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Archive for September 2017

Avoiding Death

Avoiding Death
Ezekiel 18:1–4, 25–32
October 1, 2017

Philippians 1:2 (ESV) 2 Grace to you and peace from God our Father and the Lord Jesus Christ.

Do we ever get punished for sins from a previous generation? Doesn’t sound far, that we would get punished for someone else’s crime. Of course the cliche for today’s world is life isn’t fair. But does God punish a person for a sin not committed. The quick answer is yes of course. We need to remember that Jesus bears our sin and the sin for the whole entire world:

Isaiah 53:5 (ESV) 5 But he was pierced for our transgressions; he was crushed for our iniquities; upon him was the chastisement that brought us peace, and with his wounds we are healed.

Life isn’t fair, is it. But it is to our benefit that Christ Jesus pays the price for our sins. The result of which is that we avoid death, while Christ Jesus dies is our place.

But let go to our Old Testament reading for today, from Ezekiel, where the people are complaining and using this saying, “the fathers have eaten sour grapes and the children’s teeth are set on edge. The people were complaining because of the exile. Their fathers sin and forgot about God which resulted in exile. Now the children are complaining it is not my fault that we are here in exile, so why are we suffering, when others have done the disobedience. It may sound like a fair question to ask, but it is also a denial of their own sin and an affirmation of their own lack of trust with God. Blaming other for example saying, “the devil may be do it.” doesn’t work with God. God know our heart, He knows if we are trusting in Him above all things.

So the prophet is sent, with this message, stop blaming others and realize it is our own sin that causes death. So Ezekiel tell that people that God does not delight in anyone ones death, so avoid it.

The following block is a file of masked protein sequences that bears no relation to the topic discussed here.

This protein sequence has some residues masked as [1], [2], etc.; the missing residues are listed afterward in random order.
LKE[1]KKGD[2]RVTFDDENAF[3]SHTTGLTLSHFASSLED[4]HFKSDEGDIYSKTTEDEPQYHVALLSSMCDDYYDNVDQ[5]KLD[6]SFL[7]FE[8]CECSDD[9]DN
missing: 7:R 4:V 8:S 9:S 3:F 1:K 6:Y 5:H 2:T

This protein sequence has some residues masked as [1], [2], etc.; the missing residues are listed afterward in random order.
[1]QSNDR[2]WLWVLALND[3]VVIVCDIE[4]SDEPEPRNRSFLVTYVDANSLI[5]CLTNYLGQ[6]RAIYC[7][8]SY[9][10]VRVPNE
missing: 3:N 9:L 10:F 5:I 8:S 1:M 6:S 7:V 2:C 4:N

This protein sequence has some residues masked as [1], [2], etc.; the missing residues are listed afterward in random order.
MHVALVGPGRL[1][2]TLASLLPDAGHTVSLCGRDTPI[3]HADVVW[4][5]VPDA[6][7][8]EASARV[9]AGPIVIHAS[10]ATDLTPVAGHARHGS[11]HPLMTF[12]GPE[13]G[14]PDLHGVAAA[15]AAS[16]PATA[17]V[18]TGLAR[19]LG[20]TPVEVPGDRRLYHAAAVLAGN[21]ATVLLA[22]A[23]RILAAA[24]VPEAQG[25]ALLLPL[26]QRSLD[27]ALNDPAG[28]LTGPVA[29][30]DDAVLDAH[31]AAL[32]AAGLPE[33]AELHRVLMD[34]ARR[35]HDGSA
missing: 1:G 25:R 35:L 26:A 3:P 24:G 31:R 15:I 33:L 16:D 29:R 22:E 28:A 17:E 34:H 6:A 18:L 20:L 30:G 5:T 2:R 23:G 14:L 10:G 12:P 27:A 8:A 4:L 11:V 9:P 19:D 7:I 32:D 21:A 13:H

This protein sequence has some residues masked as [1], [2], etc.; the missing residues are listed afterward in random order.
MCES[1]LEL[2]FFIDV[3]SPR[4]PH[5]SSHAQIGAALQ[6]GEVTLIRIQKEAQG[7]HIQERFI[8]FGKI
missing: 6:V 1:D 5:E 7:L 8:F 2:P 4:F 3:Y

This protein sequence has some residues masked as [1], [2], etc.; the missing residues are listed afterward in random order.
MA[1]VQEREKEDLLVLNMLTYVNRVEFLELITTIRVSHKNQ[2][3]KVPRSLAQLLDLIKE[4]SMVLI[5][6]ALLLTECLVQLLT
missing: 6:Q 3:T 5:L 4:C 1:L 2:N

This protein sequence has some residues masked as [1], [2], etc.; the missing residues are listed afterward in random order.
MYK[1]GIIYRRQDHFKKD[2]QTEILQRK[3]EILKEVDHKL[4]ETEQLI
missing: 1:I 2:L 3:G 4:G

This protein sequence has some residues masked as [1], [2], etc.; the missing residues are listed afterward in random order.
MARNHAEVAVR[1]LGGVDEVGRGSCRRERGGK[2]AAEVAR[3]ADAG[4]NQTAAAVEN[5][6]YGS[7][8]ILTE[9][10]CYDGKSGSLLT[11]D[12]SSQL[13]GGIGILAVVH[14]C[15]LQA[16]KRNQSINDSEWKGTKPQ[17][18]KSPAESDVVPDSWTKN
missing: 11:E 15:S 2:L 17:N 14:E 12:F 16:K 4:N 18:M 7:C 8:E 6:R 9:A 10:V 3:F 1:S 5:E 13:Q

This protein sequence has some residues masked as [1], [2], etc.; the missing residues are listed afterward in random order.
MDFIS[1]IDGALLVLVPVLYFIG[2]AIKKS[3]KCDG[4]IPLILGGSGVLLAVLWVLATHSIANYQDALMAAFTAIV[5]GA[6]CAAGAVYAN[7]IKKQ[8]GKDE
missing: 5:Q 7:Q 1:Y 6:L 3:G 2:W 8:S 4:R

Ezekiel 18:32 (ESV) 32 For I have no pleasure in the death of anyone, declares the Lord God; so turn, and live.”

But we have a hard time understand sin and disobedience of God with death. Just like Genesis 2:16–17 (ESV) 16 And the Lord God commanded the man, saying, “You may surely eat of every tree of the garden, 17 but of the tree of the knowledge of good and evil you shall not eat, for in the day that you eat of it you shall surely die.”

When Adam and Eve ate as it says in verse 17 “for in the day that you eat of it you shall surely die” they didn’t die. They were still breathing and Eve would later have children after taking the forbidden fruit. What they didn’t realize is that they were dead spiritually.

Ezekiel notes in Ezekiel 18:4 (ESV) 4 Behold, all souls are mine; the soul of the father as well as the soul of the son is mine: the soul who sins shall die.

Why is sin death of the Soul. Well what is sin, a disobedience of God, yes, but a better answer would be a separation from God. For when we sin we separate ourselves from God. Now lets look at where the Soul comes from.